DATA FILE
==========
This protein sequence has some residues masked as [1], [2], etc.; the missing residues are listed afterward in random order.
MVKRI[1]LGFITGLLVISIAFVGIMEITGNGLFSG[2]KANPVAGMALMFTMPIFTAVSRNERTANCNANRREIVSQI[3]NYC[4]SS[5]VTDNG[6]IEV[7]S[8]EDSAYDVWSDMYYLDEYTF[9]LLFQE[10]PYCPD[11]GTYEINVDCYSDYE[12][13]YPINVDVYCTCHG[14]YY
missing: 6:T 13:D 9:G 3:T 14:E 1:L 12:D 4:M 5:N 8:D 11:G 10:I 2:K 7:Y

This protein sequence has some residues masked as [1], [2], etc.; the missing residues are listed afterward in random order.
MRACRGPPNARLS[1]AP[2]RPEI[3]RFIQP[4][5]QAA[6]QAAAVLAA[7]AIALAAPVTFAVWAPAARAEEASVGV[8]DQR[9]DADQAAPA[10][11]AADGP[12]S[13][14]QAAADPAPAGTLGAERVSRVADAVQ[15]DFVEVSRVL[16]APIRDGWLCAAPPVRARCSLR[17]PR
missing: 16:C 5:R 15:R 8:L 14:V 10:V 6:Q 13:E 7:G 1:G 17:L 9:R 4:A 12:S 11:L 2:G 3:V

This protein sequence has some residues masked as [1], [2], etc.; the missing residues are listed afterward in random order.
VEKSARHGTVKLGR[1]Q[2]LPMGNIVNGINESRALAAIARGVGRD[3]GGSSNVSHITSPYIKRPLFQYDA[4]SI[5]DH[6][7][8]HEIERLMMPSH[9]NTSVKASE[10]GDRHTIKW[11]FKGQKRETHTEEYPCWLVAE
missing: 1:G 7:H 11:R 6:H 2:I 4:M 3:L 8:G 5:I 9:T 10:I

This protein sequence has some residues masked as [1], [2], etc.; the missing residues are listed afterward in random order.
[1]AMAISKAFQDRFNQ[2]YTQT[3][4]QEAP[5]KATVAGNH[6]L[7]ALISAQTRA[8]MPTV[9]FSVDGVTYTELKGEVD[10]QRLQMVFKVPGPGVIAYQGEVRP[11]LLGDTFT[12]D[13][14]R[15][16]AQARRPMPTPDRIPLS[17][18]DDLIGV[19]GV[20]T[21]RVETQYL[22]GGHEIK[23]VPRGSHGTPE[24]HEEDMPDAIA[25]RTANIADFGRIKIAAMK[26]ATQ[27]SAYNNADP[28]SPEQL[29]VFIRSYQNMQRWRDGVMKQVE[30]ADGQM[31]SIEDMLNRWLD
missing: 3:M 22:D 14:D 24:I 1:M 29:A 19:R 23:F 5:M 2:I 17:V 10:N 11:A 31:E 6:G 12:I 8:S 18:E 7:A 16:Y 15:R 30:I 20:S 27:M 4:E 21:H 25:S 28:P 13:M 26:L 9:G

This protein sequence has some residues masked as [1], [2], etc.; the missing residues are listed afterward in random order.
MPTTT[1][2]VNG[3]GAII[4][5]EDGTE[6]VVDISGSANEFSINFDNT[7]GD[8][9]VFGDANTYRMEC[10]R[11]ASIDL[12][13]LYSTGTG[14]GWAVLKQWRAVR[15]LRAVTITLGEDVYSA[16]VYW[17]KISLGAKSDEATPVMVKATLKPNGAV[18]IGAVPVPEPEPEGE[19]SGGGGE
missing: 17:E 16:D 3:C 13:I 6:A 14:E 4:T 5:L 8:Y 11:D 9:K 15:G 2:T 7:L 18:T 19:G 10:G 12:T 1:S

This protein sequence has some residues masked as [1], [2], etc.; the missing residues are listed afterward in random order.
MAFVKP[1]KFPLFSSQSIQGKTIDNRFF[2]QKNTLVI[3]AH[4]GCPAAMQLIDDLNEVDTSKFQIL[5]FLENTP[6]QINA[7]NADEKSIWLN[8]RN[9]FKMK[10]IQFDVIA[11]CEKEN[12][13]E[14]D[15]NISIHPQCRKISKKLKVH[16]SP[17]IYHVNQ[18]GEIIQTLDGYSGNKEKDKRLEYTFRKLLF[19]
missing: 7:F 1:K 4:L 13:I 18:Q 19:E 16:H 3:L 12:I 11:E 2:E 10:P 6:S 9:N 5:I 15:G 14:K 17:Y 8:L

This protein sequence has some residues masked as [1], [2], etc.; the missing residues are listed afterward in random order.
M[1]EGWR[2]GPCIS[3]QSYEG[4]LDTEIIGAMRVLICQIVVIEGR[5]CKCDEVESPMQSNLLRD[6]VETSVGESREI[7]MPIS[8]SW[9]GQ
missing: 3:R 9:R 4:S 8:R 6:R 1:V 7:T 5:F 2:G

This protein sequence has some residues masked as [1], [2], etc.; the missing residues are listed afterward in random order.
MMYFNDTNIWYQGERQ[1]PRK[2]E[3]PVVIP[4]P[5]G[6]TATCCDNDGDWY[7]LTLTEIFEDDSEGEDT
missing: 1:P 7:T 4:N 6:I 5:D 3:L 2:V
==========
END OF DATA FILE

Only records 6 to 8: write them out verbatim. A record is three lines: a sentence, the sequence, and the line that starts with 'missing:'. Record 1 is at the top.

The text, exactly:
This protein sequence has some residues masked as [1], [2], etc.; the missing residues are listed afterward in random order.
MAFVKP[1]KFPLFSSQSIQGKTIDNRFF[2]QKNTLVI[3]AH[4]GCPAAMQLIDDLNEVDTSKFQIL[5]FLENTP[6]QINA[7]NADEKSIWLN[8]RN[9]FKMK[10]IQFDVIA[11]CEKEN[12][13]E[14]D[15]NISIHPQCRKISKKLKVH[16]SP[17]IYHVNQ[18]GEIIQTLDGYSGNKEKDKRLEYTFRKLLF[19]
missing: 7:F 1:K 4:L 13:I 18:Q 19:E 16:H 3:L 12:I 11:E 2:E 10:P 6:S 9:N 5:I 15:G 14:K 17:Y 8:L

This protein sequence has some residues masked as [1], [2], etc.; the missing residues are listed afterward in random order.
M[1]EGWR[2]GPCIS[3]QSYEG[4]LDTEIIGAMRVLICQIVVIEGR[5]CKCDEVESPMQSNLLRD[6]VETSVGESREI[7]MPIS[8]SW[9]GQ
missing: 3:R 9:R 4:S 8:R 6:R 1:V 7:T 5:F 2:G

This protein sequence has some residues masked as [1], [2], etc.; the missing residues are listed afterward in random order.
MMYFNDTNIWYQGERQ[1]PRK[2]E[3]PVVIP[4]P[5]G[6]TATCCDNDGDWY[7]LTLTEIFEDDSEGEDT
missing: 1:P 7:T 4:N 6:I 5:D 3:L 2:V